Rossini’s haunts – Lugo

Gioachino Rossini (Pesaro 1792 – Paris 1868) lived in Lugo from 1802 to 1804, a brief but intense period that coincided with his adolescence and early musical training. An itinerary taking in Rossini’s haunts in Lugo can only begin at his family home, or better yet homes.

The house that belonged to Rossini’s grandfather is located at Via Giacomo Rocca 14. In fact, the composer never actually lived here, because the house had been rented out to relatives at the time. The building, which has been renovated and fitted with a plaque, houses photographs and documents testifying to Rossini’s emotional links to the city. It currently hosts exhibitions and other cultural activities. The house in which Rossini lived as a youth together with his mother Anna Guidarini, a singer, and his father Giuseppe Antonio, the town crier, is located in Via Manfredi 25 and is also fitted with a plaque.

Another of Rossini’s haunts is the Chiesa del Carmine, which still houses the organ Gioachino used for practice, under the tutelage of the canon priests, the brothers Giuseppe and Luigi Malerbi. The Chiesa del Carmine, built in the mid-18th century and designed by Francesco Petrocchi, is dedicated to Saint Hilary, the town’s patron saint. The organ, which is still in excellent conditions and used during concerts, was built in 1797 by Gaetano Callido.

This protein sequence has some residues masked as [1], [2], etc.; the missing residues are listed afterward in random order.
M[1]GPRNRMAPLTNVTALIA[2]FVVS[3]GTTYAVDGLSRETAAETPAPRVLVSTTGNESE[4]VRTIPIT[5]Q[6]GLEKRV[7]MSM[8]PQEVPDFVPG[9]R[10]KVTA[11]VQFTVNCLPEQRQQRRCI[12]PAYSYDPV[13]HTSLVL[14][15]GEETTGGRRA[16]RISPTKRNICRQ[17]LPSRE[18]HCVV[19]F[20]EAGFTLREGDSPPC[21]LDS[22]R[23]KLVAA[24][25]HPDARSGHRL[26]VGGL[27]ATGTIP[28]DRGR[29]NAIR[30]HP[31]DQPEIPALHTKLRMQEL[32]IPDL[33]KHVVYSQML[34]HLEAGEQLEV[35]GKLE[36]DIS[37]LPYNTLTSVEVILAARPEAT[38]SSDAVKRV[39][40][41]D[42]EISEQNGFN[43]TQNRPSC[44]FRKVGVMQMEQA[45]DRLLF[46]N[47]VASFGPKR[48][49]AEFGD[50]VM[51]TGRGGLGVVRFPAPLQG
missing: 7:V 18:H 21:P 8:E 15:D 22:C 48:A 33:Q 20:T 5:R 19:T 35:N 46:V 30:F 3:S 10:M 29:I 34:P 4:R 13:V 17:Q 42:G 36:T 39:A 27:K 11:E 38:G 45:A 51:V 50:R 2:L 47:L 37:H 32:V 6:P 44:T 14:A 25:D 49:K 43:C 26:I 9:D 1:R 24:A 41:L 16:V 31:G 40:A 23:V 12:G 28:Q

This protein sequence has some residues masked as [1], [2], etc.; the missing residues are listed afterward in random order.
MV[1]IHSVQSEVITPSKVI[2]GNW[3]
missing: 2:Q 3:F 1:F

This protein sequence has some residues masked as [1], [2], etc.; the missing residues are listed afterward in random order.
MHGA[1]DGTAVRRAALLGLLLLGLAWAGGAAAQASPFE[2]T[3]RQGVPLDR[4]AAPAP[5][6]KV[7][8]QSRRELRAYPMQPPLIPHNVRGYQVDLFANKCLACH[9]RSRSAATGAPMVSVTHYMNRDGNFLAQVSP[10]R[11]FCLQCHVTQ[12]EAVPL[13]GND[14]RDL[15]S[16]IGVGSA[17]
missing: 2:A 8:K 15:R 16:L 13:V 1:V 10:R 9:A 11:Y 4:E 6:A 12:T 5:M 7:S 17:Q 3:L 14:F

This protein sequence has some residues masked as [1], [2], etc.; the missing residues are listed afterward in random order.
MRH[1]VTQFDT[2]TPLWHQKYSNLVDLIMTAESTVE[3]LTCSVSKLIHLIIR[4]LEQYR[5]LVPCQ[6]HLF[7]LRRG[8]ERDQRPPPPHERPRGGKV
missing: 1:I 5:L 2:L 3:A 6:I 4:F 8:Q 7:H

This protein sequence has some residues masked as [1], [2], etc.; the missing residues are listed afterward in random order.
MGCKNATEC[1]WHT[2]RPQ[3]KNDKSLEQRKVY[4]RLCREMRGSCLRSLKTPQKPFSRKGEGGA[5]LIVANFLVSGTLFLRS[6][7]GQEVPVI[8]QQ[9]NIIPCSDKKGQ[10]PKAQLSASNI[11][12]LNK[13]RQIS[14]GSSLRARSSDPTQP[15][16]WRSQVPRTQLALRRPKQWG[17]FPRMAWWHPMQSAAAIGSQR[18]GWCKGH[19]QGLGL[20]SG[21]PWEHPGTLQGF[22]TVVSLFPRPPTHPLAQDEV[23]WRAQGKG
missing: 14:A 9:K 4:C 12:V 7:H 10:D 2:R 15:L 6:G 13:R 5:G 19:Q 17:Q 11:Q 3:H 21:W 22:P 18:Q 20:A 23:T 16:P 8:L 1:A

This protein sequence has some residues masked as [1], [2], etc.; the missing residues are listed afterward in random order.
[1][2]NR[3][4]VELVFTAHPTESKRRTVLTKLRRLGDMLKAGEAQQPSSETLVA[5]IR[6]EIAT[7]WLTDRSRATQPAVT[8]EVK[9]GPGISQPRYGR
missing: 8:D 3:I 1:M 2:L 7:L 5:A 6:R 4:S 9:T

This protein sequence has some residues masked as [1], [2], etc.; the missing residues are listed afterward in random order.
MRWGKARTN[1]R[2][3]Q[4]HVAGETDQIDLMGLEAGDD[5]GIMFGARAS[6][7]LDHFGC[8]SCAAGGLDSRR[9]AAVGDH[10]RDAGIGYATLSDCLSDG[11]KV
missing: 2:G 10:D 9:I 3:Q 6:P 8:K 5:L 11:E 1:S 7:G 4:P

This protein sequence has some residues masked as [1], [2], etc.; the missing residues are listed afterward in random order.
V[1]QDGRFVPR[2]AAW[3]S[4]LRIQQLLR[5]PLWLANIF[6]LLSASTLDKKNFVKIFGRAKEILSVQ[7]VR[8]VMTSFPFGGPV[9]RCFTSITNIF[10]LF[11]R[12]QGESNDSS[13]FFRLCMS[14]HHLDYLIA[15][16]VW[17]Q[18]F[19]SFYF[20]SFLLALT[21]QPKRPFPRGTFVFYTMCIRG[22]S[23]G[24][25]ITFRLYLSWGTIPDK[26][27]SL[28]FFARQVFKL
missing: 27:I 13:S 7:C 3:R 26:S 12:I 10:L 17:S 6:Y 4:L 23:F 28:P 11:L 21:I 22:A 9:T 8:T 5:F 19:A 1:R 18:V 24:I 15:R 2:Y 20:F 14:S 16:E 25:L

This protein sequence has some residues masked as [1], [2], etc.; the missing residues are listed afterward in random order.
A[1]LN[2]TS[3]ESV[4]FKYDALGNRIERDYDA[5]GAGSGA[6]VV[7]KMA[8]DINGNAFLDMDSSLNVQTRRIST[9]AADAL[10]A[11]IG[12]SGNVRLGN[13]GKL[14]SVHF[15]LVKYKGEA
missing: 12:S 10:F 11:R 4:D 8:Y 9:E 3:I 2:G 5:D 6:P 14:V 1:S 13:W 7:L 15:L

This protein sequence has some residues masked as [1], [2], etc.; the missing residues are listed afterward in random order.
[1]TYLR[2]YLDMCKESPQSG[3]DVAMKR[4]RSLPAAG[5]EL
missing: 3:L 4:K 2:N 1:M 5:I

The town hall at the Este fortress houses a number of documents and paintings in its so-called Rossini hall; these include three oil portraits of Anna Guidarini, Giuseppe Antonio Rossini, and Gioachino Rossini himself. The portraits of Rossini’s parents were donated to the municipality by the composer’s second wife, Olympe Pélissier. The portrait of Rossini, painted in Paris by Hortense Handebourt Lescot in 1828, was donated to the city in 1894 by Marietta Alboni, a famous contralto and performer of Rossini’s works “in keeping with his wishes”. The town hall also houses an autographed letter from 1844 in which Rossini expresses his gratitude for having been appointed to the municipal council.

The itinerary would be incomplete without two other sites: the town theatre, which of course is named after the composer, and the Trisi Municipal Library, which holds some of Rossini’s manuscripts